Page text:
Your accident and incident books are empty, and your rubbish bins are full of bloodied materials.
Another steel fixer, Rob*, told InDaily that he believes the shear ties – known as earthquake-proof hooks or earthquake strengthening bars – may have been compromised before and during their installation in the piers.
Each intact shear tie on the site was composed of one long, metal bar with hooks on each end.
“It’s supposed to [be] a continuous bar,” Rob said.
“They’re supposed to go in through the pier structure and then hook on the bar on each side.
“But they didn’t fit through the bars we were supposed to get them through … because you have bars coming up vertically, and they’re that close together, and you’re supposed to get, say, a 50 millimetre rod inside a 20 millimetre gap and it’s not going to happen.
“We’d have to cut the hook [off one end] and then you’re supposed to have a certain overlap, but we never had the overlap.
“We just sort of stuck them in.
“You take the strength out of it when you cut it [so] they had to interlock with each other and be tied together with a certain amount of the bars overlapping each other.
“But because the gaps were too tight you couldn’t actually get your hands in there to tie them together, so they just ended up being loose in there.
“The bars were never tied together because we could never get our hands in there to actually tie them.
“They’re not doing the same job as they’re designed to do.
“Shortcuts were taken because everyone was under pressure.”
Urban Superway Joint Venture – which originally comprised John Holland Pty Ltd, Macmahon Contractors Pty Ltd, and Leed Engineering and Construction Pty Ltd – was the contractor commissioned to construct the roadway.
A spokesperson for MacMahon Contractors said the company had “not been involved in this project since 2012 when our interest was sold to John Holland”.
GHD provided the engineering design services. That company declined to comment on this story. Leed Engineering and Construction Pty Ltd did not respond to InDaily‘s request for comment.
“Every 200 millimetres there was supposed to be an earthquake strengthening bar … but it just got to the point where they didn’t fit in the 200 millimetre increments, so we basically just put them in anywhere they could fit,” said Rob.
“It doesn’t really meet the design standard, but it was still signed off.
“It was always passed.”
Rob admitted he felt guilty for the quality of the work he had done on the site.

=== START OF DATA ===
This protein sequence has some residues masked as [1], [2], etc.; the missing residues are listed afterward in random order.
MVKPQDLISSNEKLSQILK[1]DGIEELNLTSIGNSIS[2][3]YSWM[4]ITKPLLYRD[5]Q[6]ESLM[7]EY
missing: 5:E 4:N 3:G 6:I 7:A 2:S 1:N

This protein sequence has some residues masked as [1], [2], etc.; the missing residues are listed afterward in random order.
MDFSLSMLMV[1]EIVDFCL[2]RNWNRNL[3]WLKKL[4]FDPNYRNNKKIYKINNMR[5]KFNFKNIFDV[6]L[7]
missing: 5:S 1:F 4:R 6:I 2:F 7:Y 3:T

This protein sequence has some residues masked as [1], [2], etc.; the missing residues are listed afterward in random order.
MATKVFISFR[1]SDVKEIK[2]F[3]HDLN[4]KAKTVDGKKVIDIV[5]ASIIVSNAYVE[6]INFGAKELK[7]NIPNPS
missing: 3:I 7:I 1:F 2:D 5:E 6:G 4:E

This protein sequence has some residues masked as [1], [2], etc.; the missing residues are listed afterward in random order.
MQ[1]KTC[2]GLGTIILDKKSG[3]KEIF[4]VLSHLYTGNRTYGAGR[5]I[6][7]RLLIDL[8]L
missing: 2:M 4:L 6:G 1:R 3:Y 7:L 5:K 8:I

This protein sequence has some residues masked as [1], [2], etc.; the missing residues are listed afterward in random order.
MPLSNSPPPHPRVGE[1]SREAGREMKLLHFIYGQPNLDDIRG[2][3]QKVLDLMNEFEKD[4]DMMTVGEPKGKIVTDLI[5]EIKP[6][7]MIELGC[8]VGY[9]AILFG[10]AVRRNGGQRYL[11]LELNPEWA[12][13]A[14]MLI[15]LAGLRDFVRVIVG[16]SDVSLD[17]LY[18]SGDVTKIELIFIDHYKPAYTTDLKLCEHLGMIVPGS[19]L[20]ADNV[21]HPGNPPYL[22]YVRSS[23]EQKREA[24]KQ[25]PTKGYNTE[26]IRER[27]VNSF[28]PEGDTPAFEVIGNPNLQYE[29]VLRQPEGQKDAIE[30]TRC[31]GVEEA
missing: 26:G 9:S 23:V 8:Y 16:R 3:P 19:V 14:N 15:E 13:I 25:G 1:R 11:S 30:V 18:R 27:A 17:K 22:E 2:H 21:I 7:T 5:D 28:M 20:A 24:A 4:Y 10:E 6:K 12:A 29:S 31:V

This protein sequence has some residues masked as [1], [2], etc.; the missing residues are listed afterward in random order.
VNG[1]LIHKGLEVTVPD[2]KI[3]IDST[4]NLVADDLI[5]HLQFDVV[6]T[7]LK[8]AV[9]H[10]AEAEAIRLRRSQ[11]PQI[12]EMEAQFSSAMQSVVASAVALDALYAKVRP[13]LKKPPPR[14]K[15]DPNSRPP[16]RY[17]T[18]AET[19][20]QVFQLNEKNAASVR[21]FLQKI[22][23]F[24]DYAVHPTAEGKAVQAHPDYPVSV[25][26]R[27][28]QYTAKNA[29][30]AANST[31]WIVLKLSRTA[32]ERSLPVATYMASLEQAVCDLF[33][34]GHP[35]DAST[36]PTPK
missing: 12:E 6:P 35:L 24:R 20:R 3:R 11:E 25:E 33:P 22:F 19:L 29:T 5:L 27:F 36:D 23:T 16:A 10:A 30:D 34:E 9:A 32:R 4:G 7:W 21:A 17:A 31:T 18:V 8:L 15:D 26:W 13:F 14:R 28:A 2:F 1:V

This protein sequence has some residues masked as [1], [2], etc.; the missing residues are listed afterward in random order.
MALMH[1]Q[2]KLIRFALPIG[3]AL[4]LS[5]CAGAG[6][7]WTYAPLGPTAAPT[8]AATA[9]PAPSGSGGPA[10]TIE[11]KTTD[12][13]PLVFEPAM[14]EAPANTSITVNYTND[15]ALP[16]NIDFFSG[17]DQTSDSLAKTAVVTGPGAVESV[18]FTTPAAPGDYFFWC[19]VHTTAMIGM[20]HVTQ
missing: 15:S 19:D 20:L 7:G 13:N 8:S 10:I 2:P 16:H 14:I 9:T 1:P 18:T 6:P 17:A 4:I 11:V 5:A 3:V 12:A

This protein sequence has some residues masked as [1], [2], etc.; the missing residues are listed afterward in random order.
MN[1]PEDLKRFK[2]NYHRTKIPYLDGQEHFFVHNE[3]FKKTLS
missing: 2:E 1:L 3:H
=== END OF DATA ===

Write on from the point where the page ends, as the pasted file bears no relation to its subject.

“We’d try and do the job right and we’d point out the issues, and they would say no, no, no, that’s fine, just do it. So we’d do it.
“I did feel guilty, but there was nothing really that I could do about it.
“You just do what you’re told.”
State Secretary of the Construction, Forestry, Mining and Energy Union (CFMEU) Aaron Cartledge told InDaily the union had heard concerns from workers about the steel reinforcement, but only “after the project was complete, after some workers had moved on”.
“We have seen pictures and heard stories of the reinforcement bars and sheer ties being heated up cut and bent so that they could fit the formwork,” Cartledge said.
Adelaide is Australia’s most earthquake-prone city.
Historical seismological data suggests that Adelaide has about a ten per cent chance of a destructive earthquake every 100 years, and has a similar earthquake hazard rating as Christchurch in New Zealand.
Adelaide’s last major destructive earthquake was a magnitude 5.5 quake in 1954.
I thought I was going to die in there. I thought someone was going to die in there.
Perhaps the most damning photographs appear to show a frayed soft sling, holding what workers say was tonnes worth of steel reinforcement together.
According to a Safework SA Hazard alert: “any defect or damage visible on the sling can reduce the Working Load Limit (WLL) of the sling and potentially be an initiating point for failure”.
“Synthetic slings must not be used unless they are protected from … sharp edges.
“Slings must be checked by a competent person before each use for any visible signs of damage that could affect its safe use.”
Lewis told InDaily requests for the sling to be replaced were initially ignored by John Holland.
“We told … them that you’re not allowed to use soft slings and especially ones that are unravelling, and they said ‘would you buy us a new car if you knew we were going to crash it?’
“They said, ‘we’re not going to fix them because you’ll just fuck them again’.”
Lewis said the frayed sling was only replaced once the CMFEU was able to get on site.
Cartledge said “the use of soft sling … when damaged as the photo indicated is extremely dangerous and can lead them snapping without warning trapping or crushing workers in the process”.
“We went to [the] site on many occasions to investigate safety problems and we certainly visited about the use, storage and condition of soft slings.
“The employment of locals was a real issue with large parts of the workforce on visas this made it … very easy to cover up safety [issues] on the project, which were many.”